We all know that nightmare that’s at the dead end of the beggar’s road you travel when you realize you need a ride home from the airport. The first 2-3 stops on that road are hypothetical ones, when you decide which friend you’re allowed to subjugate to your will. Do they owe you for that free kidney? Will you have to adopt their baby now to pay them back?
Then you settle on the person you have the balls to inconvenience by making them your personal chauffeur. If they say yes, now you owe them a baby adoption. And if they say no, you’re confronted with the worst non-death-related decision you could ever make: either going Jalopnik and building a suitcase car, or paying for a ride from the airport.
If you don’t live in a real city (read: anywhere in the South, the plains, or anything 50 miles inland from a water source), chances are your public transportation sucks: No trains, and they’re 10 miles from your house if you have one, buses come only every few hours and you have to walk five miles in a 95 degree swamp to get there, etc.
Great news in the last few years: Uber and Lyft exist, and can pick you up wherever you are. Bad news: except your airport, which probably bans them picking you up.
Why? Because traditional taxi cab companies, plus airports and local governments, have banded together to stop them. As stoned-out partiers at SXSW this year discovered, the airport wants its cut of cab fares, and if it doesn’t get it, you can’t operate there.
Goodish news: There’s a possibly illegal way around it.
But if your friends have bailed and you’re not willing to do quasi-arrestable things to get an uninflated price on your ride home, you only have one option: the dreaded taxi cab - you know, that thing you never used before Uber and Lyft existed, and which you likely still avoid like a flaming gilded garbage barge on wheels.
Before the ridesharing economy was a thing, taxis, despite the breadth of brands out there, seemed to have eerily similar pricing, almost as if they were fixing prices instead of competing against each other for the sake of consumers.
Despite the introduction of far cheaper options, they’re still trying to maintain that stranglehold. Take a walk down a row of seemingly competing cabs in Central Florida (my example, because I live there) and you’ll see they’re all still about $2.60 for the first 1/4 mile and 60 cents for every 1/4 mile after that. It’s not because $5 is as cheap as they could afford to drive you the first 1 mile down the road, and $2.40 each mile after that.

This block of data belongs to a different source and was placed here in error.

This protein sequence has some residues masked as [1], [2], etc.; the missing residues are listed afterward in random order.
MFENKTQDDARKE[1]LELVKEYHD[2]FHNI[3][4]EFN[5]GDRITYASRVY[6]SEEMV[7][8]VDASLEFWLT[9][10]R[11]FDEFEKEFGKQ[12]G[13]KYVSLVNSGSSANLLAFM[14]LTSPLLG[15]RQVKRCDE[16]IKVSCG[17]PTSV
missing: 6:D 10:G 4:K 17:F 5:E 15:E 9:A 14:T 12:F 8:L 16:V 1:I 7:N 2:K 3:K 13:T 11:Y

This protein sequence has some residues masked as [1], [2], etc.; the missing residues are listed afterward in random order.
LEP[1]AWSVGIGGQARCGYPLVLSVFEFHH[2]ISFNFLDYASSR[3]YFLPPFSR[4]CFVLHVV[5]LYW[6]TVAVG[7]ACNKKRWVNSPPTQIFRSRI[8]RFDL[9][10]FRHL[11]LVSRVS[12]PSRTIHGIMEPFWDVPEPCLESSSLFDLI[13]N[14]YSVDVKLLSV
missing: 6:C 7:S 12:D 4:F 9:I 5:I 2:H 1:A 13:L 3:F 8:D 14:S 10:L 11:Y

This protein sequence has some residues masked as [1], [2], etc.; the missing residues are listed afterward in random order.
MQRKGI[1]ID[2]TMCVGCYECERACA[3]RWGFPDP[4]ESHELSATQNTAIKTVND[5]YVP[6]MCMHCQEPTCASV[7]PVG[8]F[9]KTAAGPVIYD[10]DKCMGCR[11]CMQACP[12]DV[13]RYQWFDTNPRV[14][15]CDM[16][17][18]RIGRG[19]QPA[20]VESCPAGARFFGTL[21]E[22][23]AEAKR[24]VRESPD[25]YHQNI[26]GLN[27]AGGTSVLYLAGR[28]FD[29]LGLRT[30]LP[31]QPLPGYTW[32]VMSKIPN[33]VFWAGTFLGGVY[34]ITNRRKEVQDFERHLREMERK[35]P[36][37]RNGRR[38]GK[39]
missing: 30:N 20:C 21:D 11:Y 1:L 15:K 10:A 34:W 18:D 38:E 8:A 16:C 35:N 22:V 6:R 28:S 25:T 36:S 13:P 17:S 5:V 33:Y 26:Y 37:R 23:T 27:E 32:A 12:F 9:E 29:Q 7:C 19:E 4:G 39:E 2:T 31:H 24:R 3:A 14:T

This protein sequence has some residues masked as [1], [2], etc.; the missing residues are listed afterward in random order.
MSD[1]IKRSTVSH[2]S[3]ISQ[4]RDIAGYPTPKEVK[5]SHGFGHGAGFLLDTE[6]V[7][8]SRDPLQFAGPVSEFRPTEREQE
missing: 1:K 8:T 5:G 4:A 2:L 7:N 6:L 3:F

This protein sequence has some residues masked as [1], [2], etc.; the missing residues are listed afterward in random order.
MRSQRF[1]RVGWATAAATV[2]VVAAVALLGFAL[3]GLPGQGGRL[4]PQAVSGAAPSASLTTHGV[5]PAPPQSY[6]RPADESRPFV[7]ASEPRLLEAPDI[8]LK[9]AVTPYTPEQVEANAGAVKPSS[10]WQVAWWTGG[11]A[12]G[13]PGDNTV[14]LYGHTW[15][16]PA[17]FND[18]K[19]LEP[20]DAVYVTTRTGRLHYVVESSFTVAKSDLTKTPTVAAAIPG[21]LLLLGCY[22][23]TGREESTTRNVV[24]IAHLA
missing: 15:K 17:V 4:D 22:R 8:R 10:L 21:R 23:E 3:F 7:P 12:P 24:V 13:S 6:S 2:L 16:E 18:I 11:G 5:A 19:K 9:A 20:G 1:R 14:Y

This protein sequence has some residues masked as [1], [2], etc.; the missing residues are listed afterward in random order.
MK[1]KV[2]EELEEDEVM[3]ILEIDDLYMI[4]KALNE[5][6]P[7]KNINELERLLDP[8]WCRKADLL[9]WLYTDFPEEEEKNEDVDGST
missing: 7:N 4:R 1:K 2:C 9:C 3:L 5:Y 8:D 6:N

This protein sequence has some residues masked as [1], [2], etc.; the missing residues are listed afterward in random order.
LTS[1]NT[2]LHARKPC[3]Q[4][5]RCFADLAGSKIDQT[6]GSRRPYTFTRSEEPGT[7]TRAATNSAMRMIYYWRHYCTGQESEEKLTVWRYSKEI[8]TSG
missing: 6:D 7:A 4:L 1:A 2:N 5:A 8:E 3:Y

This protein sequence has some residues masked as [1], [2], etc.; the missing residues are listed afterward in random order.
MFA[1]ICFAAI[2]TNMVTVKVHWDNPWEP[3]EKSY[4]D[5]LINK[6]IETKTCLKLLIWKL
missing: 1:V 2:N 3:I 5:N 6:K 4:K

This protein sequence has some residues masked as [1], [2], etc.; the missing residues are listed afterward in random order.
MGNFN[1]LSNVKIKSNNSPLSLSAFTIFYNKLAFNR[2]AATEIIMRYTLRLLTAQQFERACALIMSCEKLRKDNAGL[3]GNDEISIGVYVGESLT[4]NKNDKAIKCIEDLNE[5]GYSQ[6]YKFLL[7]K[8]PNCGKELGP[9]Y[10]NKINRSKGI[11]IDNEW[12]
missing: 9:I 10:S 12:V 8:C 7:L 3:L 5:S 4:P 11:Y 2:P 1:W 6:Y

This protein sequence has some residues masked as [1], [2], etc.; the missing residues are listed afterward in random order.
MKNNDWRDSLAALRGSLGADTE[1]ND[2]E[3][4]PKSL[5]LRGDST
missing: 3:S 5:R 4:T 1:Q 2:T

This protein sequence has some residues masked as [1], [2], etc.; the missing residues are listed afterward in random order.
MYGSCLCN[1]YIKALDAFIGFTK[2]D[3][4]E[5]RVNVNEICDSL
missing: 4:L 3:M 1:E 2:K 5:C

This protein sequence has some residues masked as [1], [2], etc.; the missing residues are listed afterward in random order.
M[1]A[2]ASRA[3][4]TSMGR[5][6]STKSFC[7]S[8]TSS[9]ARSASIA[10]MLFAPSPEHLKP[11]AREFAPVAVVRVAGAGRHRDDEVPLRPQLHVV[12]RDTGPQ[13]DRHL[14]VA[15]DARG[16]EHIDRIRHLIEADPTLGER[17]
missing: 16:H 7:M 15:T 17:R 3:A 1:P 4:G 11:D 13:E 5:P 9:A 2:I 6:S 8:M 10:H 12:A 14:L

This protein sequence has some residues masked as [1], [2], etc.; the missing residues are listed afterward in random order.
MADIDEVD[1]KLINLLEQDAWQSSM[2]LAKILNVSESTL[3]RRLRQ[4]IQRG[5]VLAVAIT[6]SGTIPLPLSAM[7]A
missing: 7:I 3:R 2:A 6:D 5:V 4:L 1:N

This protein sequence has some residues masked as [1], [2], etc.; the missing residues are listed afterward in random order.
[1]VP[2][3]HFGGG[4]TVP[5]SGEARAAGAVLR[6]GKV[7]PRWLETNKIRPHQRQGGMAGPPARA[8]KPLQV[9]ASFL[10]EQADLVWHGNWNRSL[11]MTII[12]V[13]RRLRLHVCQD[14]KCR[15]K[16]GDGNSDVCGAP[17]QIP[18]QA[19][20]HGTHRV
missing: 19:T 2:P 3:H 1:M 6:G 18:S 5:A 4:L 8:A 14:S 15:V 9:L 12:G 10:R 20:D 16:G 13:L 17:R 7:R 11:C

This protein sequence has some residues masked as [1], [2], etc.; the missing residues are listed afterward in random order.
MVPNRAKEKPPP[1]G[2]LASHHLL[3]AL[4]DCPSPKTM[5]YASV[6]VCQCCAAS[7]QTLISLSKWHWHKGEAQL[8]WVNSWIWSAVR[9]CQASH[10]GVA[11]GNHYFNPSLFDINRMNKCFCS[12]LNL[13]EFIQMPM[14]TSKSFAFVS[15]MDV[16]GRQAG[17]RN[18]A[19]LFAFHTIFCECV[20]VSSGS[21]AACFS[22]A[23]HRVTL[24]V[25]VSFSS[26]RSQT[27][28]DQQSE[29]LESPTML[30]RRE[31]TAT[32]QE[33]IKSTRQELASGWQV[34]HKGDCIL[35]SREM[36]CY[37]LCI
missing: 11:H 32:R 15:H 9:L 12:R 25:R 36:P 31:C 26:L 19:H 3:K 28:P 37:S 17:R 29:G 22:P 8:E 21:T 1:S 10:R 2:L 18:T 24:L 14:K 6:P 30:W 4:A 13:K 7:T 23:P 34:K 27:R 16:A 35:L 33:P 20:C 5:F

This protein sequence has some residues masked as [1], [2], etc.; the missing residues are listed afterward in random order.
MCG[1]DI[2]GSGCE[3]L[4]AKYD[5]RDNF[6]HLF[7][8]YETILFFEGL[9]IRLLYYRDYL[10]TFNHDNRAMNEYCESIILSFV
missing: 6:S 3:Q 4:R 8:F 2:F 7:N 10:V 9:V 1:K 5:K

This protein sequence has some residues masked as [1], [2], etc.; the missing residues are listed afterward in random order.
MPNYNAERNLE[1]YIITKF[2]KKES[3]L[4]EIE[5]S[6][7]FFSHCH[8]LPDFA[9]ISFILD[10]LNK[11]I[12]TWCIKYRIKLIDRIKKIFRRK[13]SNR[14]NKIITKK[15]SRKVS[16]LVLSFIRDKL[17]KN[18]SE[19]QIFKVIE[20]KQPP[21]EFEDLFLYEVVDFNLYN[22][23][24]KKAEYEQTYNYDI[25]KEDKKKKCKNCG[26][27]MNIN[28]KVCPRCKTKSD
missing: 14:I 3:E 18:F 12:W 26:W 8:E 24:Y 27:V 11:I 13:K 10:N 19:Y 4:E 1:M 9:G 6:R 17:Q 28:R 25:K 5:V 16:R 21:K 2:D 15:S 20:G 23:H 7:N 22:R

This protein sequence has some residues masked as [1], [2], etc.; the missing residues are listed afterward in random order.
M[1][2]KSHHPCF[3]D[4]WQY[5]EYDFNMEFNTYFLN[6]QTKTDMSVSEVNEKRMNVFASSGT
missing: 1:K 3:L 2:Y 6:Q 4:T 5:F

It’s because more money means mo’money.
Considering the fairly generous work-related-driving reimbursement rate that the IRS gives drivers (about 50 cents per mile), it really begs the question of where the other $1.90 per mile goes. Considering the government thinks it costs a regular Joe $12 to drive from Orlando International Airport to Disney World, should it really cost $65 for a one-way taxi ride? Of course not. That’s literally more than it costs to rent a car for nearly a week in Orlando. Sure Orlando has ludicrously cheap car rentals, so it might not be a fair comparison, but you’d hope taxis would take that into account. They also know you have to find a way to bring the car back. With a cab, you just step out. But UberX and Lyft charge half the cab rate, and if you use UberPool, it’s even cheaper.
The two most popular ridesharing services also have a few other advantages:
1) The drivers (mostly) actually speak English.
2) The drivers usually know how to drive above third-world standards
3) The drivers actually know where they’re going (or at least their iPhone does)
Those three don’t really apply to cab drivers.
I entered that curbside hellscape this week. Coming back from a nightmare flight from Reno to Orlando which started Monday morning and ended Tuesday at 10:30 a.m., I needed a ride home. Everybody nearby was at work or school, because of course. Whip out the phone and Uber and Lyft are both banned for airport pickups.